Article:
July 15 (Bloomberg) -- Japanese bond prices are failing to reflect the tightest job market in 22 years, risking a surge in yields when the central bank tapers its unprecedented stimulus.
The world’s third-largest economy had 1.09 jobs available for each applicant in May, official data showed last month. The jump has yet to push up short-term interest rates, with the gap between the vacancy rate and the two-year Japanese government bond yield of 0.055 percent widening to a record, Bloomberg-compiled data show. Two-year Treasuries yielded 0.46 percent.
The traditional link between labor demand and bond prices has broken down as Bank of Japan Governor Haruhiko Kuroda’s record debt buying to spur 2 percent inflation made the central bank the biggest holder of JGBs. Goldman Sachs Group Inc. and Bank of America Merrill Lynch say interest rates could jump when the central bank starts to pare purchases.
The widening gap “symbolizes the peculiarity of the Japanese economy now,” said Naohiko Baba, Goldman Sachs’s chief Japan economist and a former BOJ official. “Even if the 2 percent target is achieved, the BOJ can’t terminate the current massive purchase, because doing so will cause yields to shoot up.”
At the end of a policy meeting today Japan’s central bank stuck with its stimulus program to increase the monetary base 60 trillion yen ($590 billion) to 70 trillion yen a year, as forecast by all 34 economists surveyed by Bloomberg News.
Employment figures and short-term yields began to show a clear divergence from the latter half of 2009, when the BOJ re-introduced quantitative easing during the global financial crisis, data compiled by Bloomberg show. The BOJ previously used money supply as a policy target from 2001 to 2006.
By contrast, the two figures moved largely in tandem in the 1990s. A decline in the job-to-applicant ratio to 0.62 in November 1995 from 1.44 in June 1991 coincided with a decrease in Japan’s two-year yield to 0.36 percent from 6.98 percent, data compiled by Bloomberg show. Yields then rebounded to 1.17 percent by June 1997 as the employment gauge climbed to 0.74.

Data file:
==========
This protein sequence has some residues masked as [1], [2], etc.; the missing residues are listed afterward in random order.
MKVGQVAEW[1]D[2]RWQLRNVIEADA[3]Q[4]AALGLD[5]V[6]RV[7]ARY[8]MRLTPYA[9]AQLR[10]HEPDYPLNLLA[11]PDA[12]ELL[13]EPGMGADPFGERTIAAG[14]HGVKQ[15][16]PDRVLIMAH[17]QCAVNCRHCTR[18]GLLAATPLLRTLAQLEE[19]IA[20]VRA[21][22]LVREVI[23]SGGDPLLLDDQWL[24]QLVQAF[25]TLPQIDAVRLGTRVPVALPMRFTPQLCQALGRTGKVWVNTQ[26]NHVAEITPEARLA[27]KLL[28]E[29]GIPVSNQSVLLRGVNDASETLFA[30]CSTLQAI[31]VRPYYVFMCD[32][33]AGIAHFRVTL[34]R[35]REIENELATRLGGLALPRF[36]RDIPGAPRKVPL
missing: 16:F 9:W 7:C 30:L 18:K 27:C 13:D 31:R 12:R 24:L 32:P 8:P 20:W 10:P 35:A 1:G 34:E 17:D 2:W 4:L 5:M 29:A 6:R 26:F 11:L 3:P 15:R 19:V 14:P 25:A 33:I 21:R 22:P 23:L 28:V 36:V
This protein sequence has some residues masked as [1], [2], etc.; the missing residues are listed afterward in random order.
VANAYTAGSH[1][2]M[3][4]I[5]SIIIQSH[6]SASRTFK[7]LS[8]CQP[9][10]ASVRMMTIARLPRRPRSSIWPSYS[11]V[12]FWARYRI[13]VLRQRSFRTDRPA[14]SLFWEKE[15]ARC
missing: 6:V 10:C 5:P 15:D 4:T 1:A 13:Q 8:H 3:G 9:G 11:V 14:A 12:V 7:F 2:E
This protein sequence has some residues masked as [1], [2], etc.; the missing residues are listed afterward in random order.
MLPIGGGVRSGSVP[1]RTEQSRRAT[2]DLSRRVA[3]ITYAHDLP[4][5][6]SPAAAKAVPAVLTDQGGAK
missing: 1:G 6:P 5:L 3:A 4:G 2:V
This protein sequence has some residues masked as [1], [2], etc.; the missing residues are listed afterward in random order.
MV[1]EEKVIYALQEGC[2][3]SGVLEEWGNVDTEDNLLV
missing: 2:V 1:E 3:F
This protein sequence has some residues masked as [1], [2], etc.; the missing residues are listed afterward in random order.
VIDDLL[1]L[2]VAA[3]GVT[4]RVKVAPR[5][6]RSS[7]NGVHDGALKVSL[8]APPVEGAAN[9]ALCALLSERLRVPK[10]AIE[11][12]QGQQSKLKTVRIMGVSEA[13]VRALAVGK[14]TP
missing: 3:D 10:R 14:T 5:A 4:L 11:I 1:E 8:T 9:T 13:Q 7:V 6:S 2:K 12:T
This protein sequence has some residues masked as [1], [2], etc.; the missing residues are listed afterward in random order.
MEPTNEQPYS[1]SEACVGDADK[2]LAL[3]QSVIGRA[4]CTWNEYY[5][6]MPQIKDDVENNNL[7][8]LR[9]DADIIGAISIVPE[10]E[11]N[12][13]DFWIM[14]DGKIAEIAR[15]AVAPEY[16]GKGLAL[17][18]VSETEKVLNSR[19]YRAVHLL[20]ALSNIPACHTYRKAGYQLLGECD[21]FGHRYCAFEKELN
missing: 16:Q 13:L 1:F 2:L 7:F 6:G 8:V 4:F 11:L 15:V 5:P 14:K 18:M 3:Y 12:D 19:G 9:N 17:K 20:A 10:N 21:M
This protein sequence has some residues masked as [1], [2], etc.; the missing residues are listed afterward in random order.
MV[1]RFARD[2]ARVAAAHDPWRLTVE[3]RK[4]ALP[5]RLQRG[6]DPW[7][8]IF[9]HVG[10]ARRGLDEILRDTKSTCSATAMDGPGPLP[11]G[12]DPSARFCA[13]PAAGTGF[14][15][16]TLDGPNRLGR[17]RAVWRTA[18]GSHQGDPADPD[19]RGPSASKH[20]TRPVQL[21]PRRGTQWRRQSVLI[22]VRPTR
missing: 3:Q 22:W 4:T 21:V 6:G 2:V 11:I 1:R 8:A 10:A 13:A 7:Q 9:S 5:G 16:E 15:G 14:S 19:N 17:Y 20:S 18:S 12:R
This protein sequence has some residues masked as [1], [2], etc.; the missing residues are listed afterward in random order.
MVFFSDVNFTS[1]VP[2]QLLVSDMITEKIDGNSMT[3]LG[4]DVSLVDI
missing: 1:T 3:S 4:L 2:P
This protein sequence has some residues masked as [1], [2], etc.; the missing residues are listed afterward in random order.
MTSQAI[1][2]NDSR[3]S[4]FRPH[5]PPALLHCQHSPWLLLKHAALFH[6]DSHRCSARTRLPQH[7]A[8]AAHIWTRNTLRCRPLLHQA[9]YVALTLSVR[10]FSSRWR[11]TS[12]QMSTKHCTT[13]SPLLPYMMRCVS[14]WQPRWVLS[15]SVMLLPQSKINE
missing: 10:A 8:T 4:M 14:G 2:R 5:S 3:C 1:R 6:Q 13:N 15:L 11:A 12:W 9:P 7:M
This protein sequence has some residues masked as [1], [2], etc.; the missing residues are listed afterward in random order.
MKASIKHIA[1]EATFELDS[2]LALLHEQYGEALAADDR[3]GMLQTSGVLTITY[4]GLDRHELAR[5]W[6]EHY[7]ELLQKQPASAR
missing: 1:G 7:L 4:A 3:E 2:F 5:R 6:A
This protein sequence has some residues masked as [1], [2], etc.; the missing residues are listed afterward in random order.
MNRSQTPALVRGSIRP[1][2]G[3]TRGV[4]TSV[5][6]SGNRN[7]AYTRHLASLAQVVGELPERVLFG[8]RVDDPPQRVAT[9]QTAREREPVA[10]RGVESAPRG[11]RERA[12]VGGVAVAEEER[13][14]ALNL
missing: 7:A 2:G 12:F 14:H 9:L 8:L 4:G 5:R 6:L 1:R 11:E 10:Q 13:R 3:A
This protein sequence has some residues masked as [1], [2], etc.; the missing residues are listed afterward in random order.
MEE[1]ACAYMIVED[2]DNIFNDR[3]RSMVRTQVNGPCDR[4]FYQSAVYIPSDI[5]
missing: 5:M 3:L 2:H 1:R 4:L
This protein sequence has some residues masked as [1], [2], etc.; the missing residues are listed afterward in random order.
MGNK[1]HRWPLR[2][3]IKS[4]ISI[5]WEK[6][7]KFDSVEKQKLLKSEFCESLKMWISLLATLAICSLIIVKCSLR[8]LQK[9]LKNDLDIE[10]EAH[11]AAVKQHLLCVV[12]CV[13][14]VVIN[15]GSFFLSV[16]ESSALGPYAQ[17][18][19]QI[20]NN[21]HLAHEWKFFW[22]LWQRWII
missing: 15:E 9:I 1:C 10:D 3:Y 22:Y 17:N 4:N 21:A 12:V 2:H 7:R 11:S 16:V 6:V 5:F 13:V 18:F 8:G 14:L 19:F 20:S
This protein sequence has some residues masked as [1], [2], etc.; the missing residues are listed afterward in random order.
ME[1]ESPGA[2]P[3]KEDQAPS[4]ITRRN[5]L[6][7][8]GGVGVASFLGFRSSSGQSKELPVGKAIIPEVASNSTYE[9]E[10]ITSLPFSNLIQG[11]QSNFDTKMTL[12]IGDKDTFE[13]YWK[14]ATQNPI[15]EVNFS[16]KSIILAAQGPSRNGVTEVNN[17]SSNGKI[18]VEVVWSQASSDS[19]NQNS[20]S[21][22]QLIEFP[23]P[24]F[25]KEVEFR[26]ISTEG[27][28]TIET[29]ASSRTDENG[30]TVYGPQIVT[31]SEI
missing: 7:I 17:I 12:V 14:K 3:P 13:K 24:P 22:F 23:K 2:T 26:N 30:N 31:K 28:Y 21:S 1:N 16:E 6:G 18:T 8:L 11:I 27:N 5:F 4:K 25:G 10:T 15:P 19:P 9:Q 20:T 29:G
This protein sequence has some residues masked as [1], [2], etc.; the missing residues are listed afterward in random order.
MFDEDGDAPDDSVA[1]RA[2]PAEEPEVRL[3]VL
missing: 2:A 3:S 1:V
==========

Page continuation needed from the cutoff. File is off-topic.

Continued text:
Ten-year yields would be 1.1 to 1.2 percentage points higher now if the BOJ weren’t carrying out its purchases, according to Shogo Fujita, the chief Japan bond strategist at Bank of America Merrill Lynch in Tokyo.
“This gap keeps widening the more the BOJ buys JGBs,” said Fujita. “When the BOJ begins tapering, there is a possibility the market will try to amend the imbalance quickly.”
Benchmark 10-year yields have fallen 20 basis points, or 0.2 percentage point, to 0.535 percent this year. The yen has risen 3.6 percent since Dec. 31 to 101.62 per dollar as of 12:16 p.m. in Tokyo, after sinking 18 percent in 2013.
Kuroda said last month he expects inflation to reach 2 percent around 2015. Core consumer prices excluding fresh food rose 3.4 percent from a year earlier in May, with an April sales-tax increase pushing up costs by about 2 percentage points, according to an estimate by the BOJ.
Economic data suggest that the improvement in Japan’s job market is uneven.
While the job-to-applicant gauge is rising, the increase is coming mostly from the construction and services industries, government data show. And the drop in country’s jobless rate to a 17-year low of 3.5 percent was driven mainly by an increase in non-full-time work, according to government data.
Economists predict the BOJ will maintain its stimulus policy at least until 2016 to ensure deflation is overcome.
In a survey of 33 analysts by Bloomberg News, no one predicted the BOJ will start tapering its stimulus before 2016. Six forecast a move that year, five expect it in 2017 and six predict action in 2018 or later, according to the poll. The rest said the timing of a reduction in stimulus is unforeseeable.
“In normal times, the BOJ may now be at a stage where it could start planning about a shift in monetary policy to avoid being behind the curve,” Baba of Goldman Sachs said. “But the BOJ isn’t loosening its grip on easing because of its 2 percent price target.”
To contact the reporter on this story: Chikako Mogi in Tokyo at email@example.com